On this the 75th Anniversary of VE Day, we remember just one of many veterans, a man who played at Stonebridge Road in the 1930s and who later won the Distinguished Flying Cross for bombing missions over Germany in the Second World War.
Footballer, cricketer, decorated war veteran and – to top it off – a survivor of five marriages, the life of Bill Edrich was certainly anything but run of the mill.
Indeed the former Northfleet United player’s refusal to do things by halves was directly linked to his wartime experience, during which he served in the RAF.
Playing minor counties cricket for Norfolk and turning out as an amateur footballer for Norwich City at just 16, Tottenham spotted the young man’s talent and, having qualified to play cricket for Middlesex, London was calling for Edrich in both sports.
At 18 years of age, he was one of a host of youngsters brought to Stonebridge Road by Spurs in 1934 with the aim of, as well as learning their trade, also rejuvenating a trophy-less Northfleet United side.
A left winger, he immediately showed promise and after signing amateur forms with Tottenham in October 1934, he began to terrorise Kent League defences for the Fleet, scoring his first goal in an 8-5 friendly defeat against his parent club.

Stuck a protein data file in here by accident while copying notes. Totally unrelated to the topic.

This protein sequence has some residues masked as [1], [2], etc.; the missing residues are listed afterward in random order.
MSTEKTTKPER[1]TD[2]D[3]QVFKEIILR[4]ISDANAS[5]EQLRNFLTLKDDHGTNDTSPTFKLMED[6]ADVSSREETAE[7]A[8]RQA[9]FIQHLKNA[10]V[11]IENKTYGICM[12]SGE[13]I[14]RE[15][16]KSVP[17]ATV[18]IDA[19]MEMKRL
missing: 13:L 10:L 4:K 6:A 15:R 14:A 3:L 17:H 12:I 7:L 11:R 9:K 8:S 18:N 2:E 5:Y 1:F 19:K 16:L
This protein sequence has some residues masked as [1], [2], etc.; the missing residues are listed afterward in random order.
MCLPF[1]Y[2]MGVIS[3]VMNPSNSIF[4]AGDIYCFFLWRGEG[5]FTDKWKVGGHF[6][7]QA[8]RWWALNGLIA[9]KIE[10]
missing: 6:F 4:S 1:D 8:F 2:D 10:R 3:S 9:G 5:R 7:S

A regular goalscorer throughout the season, his best display was a four-goal haul in a 9-2 win over Sheppey United just after Christmas. Fleet went on to win the Kent League and League Cup double and finished as runners-up in the Kent Senior Shield. And Edrich scored a brace in the Kent League Cup final win over Gillingham at Stonebridge Road to seal a fine debut season.
Called back to White Hart Lane in 1935 (though he continued to make the very odd appearance for the Fleet in 1935/36), he went on to play almost 40 times for Spurs before his higher calling of cricket put paid to his winter pursuits on the football field.
His final appearance for Spurs came in 1937, though he did continue to play non-league football – for Chelmsford – through to 1939.
His cricketing prowess, meanwhile, was on the rise. In 1938 he scored 1,000 runs before the end of May and featured in the first of what would be 39 Test appearances. And the following year he scored 219 against South Africa in Durban.
But war was coming and with regular sport put on hold in 1939, Edrich joined the Royal Air Force. He would attain the rank of Squadron Leader as a pilot for Bomber Command, flying Bristol Blenheim bombers over Occupied Europe.
In his first flying mission, he watched a fellow aircraft “plunge towards the sea, its wing like a blazing torch”. The pilot had been due to play cricket alongside Edrich the following day.
In 1941 he participated in what the Daily Telegraph called “the RAF’s most audacious and dangerous low-level bombing raid” over Cologne, during which 12 of the 54 aircraft sent out were shot down.
In another op in 1941, Edrich flew one of seven bombers targeting German shipping. Three of his fellow aircraft were destroyed in the air and when they were engaged in a dogfight with German fighter aircraft, the remainder soon ran out of ammunition.